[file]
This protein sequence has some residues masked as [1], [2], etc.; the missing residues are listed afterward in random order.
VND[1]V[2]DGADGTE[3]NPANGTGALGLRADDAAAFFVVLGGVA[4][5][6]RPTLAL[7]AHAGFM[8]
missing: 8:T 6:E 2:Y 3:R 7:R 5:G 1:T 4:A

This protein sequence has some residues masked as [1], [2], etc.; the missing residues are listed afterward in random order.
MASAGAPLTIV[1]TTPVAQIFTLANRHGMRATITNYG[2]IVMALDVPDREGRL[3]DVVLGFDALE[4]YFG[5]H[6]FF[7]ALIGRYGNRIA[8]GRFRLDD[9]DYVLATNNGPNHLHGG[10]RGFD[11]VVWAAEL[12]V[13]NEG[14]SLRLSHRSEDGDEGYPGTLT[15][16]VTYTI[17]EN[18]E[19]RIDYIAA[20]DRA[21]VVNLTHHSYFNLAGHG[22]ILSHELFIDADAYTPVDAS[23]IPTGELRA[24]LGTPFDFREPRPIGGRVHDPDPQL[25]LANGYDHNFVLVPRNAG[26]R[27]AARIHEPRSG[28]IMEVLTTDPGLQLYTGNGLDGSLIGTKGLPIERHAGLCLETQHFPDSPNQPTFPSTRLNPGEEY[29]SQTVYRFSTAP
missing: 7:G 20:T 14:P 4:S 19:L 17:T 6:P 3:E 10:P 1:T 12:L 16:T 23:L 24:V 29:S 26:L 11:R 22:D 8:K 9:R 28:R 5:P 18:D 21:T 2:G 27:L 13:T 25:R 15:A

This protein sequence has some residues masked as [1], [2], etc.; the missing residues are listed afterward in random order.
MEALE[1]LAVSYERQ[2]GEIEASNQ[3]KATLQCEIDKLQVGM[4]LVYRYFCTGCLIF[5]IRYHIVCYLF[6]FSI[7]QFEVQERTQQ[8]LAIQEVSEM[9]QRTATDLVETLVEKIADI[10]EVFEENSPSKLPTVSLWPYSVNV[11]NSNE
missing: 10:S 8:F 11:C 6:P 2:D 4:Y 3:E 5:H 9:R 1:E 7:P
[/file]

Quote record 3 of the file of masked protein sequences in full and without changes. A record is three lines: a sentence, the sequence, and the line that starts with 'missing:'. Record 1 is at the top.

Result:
This protein sequence has some residues masked as [1], [2], etc.; the missing residues are listed afterward in random order.
MEALE[1]LAVSYERQ[2]GEIEASNQ[3]KATLQCEIDKLQVGM[4]LVYRYFCTGCLIF[5]IRYHIVCYLF[6]FSI[7]QFEVQERTQQ[8]LAIQEVSEM[9]QRTATDLVETLVEKIADI[10]EVFEENSPSKLPTVSLWPYSVNV[11]NSNE
missing: 10:S 8:F 11:C 6:P 2:D 4:Y 3:E 5:H 9:R 1:E 7:P